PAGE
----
On March 9, 1877, 28-year-old Charles Glawe, an old-world sailmaker, incorporated his company in Cincinnati, Ohio. One month later he moved the firm to Dayton, Ohio. It remained there until 1994.
1893—In the Middle of the Parade
Upon moving to Dayton, the office was located at 111 North Main Street. The accompanying picture shows the office right in the middle of a huge circus parade traveling down the street. The employees enjoyed a ringside seat.
The primary products in those early days of the business were horse blankets and wagon covers. The company also sold many yards of heavy "duck" canvas to firms in the area, including the Wright Brothers. Glawe was concurrently building up the custom-made residential and commercial awning business, along with slowly developing the tent manufacturing and rental operations.
The factory was moved to Elm and Hall Avenue. That address later became 515 East Herman Avenue.
1903—Working With the Wright Brothers
At the request of the Wright Brothers, Glawe manufactured two special tents for them. One of these they took with them to Kitty Hawk, North Carolina, for their attempt to accomplish powered flight. They succeeded on December 17, 1903. This picture is the original Wright photograph of Wilbur scrubbing pans outside the tent at Kitty Hawk.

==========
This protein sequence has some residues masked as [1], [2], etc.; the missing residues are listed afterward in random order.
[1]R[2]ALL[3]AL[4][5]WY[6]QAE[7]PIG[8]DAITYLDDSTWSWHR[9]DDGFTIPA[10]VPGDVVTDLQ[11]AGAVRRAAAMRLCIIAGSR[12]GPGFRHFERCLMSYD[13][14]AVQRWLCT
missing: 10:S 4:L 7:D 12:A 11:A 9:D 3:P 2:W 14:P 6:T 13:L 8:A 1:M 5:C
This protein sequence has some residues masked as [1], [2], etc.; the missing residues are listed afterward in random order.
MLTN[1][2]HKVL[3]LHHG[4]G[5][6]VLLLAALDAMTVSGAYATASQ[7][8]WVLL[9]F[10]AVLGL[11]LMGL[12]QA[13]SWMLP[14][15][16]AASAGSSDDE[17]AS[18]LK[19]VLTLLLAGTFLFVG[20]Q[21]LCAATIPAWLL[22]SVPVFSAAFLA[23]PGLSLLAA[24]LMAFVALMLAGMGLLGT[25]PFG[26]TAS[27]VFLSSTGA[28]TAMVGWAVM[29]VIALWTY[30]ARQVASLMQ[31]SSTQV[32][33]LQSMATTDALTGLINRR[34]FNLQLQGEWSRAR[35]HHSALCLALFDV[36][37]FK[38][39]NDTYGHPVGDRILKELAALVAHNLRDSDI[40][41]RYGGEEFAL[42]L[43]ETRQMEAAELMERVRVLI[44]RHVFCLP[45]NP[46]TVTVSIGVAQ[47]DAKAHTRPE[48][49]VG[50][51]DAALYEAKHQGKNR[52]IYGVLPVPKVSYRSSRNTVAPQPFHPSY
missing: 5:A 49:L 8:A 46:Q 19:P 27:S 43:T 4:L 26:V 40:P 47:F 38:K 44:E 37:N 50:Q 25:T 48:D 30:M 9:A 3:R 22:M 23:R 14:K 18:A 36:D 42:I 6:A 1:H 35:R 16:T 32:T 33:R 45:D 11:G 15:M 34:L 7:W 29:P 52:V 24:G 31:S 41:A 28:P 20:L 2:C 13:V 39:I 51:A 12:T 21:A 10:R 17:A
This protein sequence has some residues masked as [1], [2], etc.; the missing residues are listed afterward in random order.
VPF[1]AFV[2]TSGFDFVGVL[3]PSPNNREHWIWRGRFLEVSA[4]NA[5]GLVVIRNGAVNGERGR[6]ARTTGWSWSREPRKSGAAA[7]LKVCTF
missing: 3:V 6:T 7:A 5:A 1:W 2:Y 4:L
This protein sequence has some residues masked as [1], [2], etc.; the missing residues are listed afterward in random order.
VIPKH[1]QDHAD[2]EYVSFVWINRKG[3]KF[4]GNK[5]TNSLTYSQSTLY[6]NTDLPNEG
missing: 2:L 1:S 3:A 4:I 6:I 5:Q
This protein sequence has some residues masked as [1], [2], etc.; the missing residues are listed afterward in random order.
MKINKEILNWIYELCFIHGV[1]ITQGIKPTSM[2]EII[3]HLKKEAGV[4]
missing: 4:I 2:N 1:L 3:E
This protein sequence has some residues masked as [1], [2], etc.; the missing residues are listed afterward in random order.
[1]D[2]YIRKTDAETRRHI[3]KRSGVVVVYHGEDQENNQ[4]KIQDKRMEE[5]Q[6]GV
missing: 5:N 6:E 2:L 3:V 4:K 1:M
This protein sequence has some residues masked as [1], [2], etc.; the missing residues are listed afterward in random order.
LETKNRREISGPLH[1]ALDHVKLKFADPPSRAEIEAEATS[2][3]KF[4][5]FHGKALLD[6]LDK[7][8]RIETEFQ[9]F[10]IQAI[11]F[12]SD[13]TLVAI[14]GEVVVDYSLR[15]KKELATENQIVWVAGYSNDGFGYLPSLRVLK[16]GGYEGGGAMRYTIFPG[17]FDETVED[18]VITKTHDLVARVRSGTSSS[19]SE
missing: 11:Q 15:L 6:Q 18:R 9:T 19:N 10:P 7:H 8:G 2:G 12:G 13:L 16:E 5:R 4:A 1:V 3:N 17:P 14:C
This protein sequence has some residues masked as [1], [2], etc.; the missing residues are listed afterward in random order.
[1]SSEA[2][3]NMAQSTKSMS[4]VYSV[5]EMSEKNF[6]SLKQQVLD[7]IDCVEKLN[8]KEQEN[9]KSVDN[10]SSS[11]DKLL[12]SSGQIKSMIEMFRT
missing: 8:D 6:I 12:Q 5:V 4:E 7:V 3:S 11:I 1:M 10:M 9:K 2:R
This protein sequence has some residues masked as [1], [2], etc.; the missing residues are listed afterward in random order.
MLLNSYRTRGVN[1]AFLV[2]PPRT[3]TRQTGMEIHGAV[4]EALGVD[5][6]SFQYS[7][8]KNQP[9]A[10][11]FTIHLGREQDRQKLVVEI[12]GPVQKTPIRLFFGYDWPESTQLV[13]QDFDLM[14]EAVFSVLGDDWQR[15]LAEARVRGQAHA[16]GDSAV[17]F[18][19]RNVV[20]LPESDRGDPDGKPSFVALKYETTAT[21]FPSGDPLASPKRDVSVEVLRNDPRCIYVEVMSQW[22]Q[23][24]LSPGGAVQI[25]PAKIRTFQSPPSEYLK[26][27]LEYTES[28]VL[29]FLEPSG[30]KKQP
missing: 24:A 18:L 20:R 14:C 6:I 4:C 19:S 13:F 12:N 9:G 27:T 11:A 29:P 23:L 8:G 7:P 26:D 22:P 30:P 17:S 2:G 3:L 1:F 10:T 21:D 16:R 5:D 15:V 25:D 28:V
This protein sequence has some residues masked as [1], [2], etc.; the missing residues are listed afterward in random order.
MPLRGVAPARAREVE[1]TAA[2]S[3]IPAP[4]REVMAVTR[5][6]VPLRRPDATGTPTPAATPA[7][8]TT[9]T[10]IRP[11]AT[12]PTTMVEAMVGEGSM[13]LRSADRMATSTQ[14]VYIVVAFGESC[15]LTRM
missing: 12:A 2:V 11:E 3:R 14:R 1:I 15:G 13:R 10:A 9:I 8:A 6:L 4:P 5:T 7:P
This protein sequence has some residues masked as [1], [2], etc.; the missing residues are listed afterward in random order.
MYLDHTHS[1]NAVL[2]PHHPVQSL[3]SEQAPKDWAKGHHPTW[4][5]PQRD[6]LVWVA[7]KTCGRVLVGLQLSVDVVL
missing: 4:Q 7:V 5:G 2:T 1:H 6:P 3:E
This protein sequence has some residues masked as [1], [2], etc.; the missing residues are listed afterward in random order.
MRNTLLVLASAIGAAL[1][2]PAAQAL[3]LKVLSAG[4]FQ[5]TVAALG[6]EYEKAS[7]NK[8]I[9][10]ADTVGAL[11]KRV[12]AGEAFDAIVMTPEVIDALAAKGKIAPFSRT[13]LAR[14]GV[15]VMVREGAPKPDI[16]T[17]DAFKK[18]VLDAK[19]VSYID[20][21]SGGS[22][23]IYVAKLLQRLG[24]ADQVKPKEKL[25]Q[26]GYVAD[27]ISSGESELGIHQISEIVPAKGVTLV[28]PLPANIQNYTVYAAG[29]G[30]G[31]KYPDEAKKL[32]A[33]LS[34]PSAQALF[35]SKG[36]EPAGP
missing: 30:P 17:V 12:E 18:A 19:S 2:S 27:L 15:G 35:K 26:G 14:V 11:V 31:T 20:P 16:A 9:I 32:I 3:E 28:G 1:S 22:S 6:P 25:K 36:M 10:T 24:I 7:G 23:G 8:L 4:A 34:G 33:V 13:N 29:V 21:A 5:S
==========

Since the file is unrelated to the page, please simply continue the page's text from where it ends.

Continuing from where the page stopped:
The Wright Brothers-Glawe connection has continued in a manner of speaking. The Carillon Historical Park has built a replica of the Wright Brothers' workshop in the park. Glawe donated the company's belt-driven drill press which was the exact make and model used by the Wright Brothers in their workshop.
March 1913—The Flood!
1913 was the year of the great flood that covered the Miami Valley. After the flood, which toppled the two-story factory on Herman Avenue, a concrete first floor was constructed with two-foot-thick walls. The original two-story building was placed on top of this construction to make a three-floor plant. The home of Mr. and Mrs. Glawe on Hall Avenue also had to be rebuilt. The company remained in this location until the construction of "Malfunction Junction" and I-75 necessitated another change in location.
February 17, 1925
Charles Glawe passed away and was buried at Memorial Park Cemetery in Dayton, Ohio. Mrs. Glawe (Belle) was a stockholder along with other partners. One of those partners, William Huesman, eventually purchased all of the stock. Along with his wife Catherine, he reorganized the company as a partnership. The name of the company remained The Glawe Manufacturing Company.